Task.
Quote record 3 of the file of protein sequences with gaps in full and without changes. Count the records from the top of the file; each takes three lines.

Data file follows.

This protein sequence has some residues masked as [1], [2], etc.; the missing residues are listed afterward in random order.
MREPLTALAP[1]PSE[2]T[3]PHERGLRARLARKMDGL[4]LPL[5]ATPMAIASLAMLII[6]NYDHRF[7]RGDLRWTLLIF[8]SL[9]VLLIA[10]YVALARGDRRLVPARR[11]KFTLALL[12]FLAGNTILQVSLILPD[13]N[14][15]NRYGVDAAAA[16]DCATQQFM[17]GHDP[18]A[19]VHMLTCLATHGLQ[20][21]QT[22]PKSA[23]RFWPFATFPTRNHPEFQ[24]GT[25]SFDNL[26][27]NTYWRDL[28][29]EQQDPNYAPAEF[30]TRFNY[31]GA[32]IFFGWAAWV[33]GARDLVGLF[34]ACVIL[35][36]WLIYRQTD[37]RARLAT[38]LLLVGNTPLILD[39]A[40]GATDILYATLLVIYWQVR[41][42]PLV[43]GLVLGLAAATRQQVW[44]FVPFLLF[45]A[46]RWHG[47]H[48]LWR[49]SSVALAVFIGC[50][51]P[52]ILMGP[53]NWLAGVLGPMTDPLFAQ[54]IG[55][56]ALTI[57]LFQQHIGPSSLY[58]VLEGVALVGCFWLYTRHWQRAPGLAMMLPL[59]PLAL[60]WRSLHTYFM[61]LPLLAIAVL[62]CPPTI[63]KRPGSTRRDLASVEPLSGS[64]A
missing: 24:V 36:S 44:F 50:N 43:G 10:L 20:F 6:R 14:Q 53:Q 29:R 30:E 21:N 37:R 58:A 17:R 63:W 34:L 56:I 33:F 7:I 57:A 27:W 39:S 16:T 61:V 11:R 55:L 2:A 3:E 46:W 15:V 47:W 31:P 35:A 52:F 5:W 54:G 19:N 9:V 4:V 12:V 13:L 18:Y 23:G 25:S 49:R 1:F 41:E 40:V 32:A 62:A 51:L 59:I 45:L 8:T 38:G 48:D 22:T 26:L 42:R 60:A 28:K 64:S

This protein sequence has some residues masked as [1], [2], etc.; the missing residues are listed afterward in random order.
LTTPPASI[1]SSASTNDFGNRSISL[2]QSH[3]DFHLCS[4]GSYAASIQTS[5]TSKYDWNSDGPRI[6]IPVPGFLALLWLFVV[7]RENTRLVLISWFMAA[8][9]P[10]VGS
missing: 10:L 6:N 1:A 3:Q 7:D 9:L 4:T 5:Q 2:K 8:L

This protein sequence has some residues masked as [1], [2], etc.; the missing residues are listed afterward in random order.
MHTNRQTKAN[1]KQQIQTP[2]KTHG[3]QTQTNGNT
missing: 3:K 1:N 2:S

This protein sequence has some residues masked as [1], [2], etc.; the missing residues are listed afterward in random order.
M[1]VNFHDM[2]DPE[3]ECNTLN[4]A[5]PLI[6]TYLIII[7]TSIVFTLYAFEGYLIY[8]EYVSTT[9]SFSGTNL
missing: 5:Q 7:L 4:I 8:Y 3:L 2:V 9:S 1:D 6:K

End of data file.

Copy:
This protein sequence has some residues masked as [1], [2], etc.; the missing residues are listed afterward in random order.
MHTNRQTKAN[1]KQQIQTP[2]KTHG[3]QTQTNGNT
missing: 3:K 1:N 2:S